Science & Technology

Science news

Kang Lee: Can Technology Detect Our Hidden Emotions?

Mar 9, 2018

Part 4 of the TED Radio Hour episode Decoding Our Emotions.

About Kang Lee's TED Talk

Developmental researcher Kang Lee says scientists can detect emotions by reading subtle physiological signals beneath the surface of our skin.

About Kang Lee

Wildlife should be managed using the best available science.

That is a core tenet of the North American Model of Wildlife Conservation, an unofficial set of principles that has guided U.S. and Canadian wildlife management policy for more than a century.

A new study, published Wednesday in Science Advances, raises the question of whether the rule is being followed.

Copyright 2018 NPR. To see more, visit


Copyright 2018 NPR. To see more, visit


Updated at 2:39 p.m. ET

Since the Columbine school shooting nearly 20 years ago, the conversation after mass shootings has inevitably included media that depict violence — and the effect on children.

Over the past few years, I've spent many hours reading up on — and a morning observing — the smart, sassy behavior of octopuses.

Diners at 167 Applebee's restaurants across 15 states may have had their credit card information exposed to hackers, after malware was discovered on the franchise owner's payment systems.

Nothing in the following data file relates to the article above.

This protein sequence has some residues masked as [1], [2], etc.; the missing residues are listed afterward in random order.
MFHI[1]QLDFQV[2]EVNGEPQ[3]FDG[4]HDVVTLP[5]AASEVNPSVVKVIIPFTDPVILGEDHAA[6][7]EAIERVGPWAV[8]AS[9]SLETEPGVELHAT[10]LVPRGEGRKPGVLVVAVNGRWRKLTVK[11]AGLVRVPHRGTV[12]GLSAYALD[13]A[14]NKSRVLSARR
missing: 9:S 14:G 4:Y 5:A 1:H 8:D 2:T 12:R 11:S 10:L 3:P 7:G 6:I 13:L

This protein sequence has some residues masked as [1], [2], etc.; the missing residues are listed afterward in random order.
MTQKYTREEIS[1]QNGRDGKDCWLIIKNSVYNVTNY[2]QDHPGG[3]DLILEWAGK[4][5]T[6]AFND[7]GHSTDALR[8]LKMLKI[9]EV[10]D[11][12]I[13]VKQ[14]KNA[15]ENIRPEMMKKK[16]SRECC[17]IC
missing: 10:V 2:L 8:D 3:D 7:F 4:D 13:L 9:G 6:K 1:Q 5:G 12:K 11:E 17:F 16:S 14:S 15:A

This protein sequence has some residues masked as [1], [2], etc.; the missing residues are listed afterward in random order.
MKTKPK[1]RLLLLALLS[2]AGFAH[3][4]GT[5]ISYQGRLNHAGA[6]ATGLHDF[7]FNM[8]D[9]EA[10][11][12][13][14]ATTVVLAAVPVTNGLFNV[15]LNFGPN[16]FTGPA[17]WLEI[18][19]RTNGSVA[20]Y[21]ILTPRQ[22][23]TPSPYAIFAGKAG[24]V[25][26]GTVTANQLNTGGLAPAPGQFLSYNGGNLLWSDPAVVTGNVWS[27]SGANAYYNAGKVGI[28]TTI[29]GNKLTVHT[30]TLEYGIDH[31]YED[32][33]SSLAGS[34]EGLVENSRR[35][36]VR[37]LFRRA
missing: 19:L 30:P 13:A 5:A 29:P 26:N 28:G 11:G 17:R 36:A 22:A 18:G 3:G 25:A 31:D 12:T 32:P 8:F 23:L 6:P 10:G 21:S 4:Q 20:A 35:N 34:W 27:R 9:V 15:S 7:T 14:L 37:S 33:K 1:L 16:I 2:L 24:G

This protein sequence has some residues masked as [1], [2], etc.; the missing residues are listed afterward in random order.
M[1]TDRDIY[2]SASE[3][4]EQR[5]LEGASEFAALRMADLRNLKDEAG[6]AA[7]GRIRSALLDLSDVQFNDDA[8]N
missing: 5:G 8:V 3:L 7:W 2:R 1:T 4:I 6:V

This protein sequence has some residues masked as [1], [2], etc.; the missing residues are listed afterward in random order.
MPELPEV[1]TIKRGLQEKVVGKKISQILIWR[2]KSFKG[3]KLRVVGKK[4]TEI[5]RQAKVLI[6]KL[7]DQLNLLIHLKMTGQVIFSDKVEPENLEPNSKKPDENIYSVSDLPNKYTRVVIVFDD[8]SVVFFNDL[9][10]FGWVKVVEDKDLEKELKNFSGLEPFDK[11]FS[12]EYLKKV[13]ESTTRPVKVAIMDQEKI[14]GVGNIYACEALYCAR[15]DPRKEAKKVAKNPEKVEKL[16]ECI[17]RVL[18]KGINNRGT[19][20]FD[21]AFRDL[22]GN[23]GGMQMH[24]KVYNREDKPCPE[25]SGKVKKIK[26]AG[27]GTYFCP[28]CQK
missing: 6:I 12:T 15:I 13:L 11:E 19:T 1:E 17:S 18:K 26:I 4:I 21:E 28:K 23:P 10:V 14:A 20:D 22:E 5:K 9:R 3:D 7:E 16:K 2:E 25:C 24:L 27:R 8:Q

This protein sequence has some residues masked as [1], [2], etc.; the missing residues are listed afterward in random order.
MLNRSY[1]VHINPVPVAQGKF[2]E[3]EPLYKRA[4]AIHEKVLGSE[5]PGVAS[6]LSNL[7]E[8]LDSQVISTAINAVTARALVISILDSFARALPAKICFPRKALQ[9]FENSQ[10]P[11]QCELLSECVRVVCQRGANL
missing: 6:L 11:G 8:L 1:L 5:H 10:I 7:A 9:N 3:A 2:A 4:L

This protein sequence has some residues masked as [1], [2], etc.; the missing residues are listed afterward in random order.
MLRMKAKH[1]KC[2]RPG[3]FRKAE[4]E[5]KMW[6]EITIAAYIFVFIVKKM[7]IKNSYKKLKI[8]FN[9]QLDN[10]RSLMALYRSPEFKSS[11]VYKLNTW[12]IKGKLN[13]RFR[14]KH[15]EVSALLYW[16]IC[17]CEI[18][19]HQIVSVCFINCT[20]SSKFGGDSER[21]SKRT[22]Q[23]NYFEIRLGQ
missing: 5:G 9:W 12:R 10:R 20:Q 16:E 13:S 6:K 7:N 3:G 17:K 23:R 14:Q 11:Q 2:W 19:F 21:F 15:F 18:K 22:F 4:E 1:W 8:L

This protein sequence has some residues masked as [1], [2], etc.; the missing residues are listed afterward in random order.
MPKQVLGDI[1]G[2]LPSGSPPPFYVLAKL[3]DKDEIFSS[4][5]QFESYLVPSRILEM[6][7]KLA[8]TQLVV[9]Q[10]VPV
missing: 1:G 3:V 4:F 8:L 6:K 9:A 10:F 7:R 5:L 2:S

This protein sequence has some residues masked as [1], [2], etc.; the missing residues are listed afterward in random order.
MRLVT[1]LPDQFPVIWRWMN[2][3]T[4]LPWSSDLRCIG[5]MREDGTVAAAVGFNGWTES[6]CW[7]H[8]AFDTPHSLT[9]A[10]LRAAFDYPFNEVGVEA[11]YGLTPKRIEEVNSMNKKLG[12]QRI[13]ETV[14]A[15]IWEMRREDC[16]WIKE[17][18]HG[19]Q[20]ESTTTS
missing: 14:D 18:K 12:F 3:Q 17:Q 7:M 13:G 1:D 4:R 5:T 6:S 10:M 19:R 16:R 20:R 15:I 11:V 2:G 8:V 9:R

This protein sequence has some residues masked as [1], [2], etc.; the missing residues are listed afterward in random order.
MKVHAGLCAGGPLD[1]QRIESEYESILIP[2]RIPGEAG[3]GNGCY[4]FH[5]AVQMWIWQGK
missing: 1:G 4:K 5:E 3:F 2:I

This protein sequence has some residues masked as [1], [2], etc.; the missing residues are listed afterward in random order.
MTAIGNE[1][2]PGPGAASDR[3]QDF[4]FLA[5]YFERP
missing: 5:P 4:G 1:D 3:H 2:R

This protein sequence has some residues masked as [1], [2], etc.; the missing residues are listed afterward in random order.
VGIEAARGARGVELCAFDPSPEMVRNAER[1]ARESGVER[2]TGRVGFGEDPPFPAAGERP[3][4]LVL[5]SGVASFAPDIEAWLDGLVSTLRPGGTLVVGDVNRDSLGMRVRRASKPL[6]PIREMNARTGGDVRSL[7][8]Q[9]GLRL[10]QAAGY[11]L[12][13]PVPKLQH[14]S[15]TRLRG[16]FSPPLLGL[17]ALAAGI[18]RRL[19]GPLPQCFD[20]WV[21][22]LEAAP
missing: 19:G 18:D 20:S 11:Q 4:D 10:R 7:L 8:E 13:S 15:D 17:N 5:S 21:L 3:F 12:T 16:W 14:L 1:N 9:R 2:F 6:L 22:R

RMH Franchise Holdings says it discovered malware on "point of sale" systems at Applebees stores it owns and operates across 15 states.

"Certain guests' names, credit or debit card numbers, expiration dates and card verification codes processed during limited time periods could have been affected," the company said in a statement.

Late at night, in the gathered shadows of your bedroom, you may have heard it. Or, perhaps you heard it over breakfast with your family in the kitchen, the sound rising unbidden from over your shoulder in a corner of the room you had thought — and now, desperately wish — to be empty.

Laughter. Quick, inhuman laughter.

At least, that's what Amazon Echo owners say they've been hearing lately. In recent weeks, many of them have hit social media saying their smart speakers have been laughing spontaneously, unprompted by commands.